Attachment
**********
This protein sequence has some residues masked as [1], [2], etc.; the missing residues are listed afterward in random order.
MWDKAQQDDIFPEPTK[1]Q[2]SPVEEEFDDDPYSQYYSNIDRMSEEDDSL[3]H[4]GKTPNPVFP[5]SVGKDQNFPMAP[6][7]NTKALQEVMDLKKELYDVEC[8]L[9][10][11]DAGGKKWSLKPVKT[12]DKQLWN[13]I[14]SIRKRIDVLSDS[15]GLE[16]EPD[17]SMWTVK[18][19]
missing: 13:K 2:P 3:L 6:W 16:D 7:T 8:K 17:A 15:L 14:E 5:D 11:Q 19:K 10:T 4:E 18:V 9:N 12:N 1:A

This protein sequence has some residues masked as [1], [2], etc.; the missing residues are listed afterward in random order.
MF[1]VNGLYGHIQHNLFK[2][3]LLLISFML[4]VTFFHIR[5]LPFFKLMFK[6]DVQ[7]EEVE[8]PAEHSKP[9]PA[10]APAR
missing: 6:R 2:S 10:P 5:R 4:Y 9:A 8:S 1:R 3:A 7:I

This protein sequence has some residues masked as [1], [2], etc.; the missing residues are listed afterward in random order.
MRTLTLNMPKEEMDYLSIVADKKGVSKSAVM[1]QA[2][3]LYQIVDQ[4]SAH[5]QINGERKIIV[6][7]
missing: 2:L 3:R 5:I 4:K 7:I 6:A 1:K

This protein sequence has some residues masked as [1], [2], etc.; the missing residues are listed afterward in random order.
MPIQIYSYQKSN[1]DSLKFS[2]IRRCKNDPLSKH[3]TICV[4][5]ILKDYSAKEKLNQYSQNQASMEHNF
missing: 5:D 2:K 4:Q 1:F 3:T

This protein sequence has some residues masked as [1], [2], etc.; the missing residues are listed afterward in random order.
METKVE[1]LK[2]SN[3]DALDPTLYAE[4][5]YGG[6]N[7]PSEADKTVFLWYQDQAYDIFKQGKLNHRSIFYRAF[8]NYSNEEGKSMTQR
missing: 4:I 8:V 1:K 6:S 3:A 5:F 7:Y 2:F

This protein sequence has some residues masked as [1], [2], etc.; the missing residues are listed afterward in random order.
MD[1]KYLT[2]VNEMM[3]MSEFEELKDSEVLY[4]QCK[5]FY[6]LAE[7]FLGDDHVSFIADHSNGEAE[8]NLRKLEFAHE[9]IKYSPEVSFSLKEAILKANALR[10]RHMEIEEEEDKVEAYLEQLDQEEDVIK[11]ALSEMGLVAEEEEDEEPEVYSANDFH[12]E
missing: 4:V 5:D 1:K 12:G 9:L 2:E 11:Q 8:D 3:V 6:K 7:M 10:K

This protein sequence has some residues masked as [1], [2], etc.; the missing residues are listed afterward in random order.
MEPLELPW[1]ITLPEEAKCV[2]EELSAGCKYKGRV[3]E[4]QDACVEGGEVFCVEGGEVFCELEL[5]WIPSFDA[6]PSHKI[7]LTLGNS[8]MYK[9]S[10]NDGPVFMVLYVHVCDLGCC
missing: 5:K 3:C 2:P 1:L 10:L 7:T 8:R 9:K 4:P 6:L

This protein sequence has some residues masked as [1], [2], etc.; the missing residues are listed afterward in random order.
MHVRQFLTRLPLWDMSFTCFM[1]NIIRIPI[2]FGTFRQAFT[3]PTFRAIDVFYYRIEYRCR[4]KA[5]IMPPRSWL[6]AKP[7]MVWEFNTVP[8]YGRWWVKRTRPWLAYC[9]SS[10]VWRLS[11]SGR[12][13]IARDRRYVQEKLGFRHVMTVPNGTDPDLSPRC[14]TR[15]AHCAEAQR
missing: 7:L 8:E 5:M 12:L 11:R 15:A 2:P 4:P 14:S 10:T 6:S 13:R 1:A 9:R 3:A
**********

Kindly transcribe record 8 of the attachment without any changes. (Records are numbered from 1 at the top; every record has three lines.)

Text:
This protein sequence has some residues masked as [1], [2], etc.; the missing residues are listed afterward in random order.
MHVRQFLTRLPLWDMSFTCFM[1]NIIRIPI[2]FGTFRQAFT[3]PTFRAIDVFYYRIEYRCR[4]KA[5]IMPPRSWL[6]AKP[7]MVWEFNTVP[8]YGRWWVKRTRPWLAYC[9]SS[10]VWRLS[11]SGR[12][13]IARDRRYVQEKLGFRHVMTVPNGTDPDLSPRC[14]TR[15]AHCAEAQR
missing: 7:L 8:E 5:M 12:L 11:R 15:A 2:P 4:P 14:S 10:T 6:S 13:R 1:A 9:R 3:A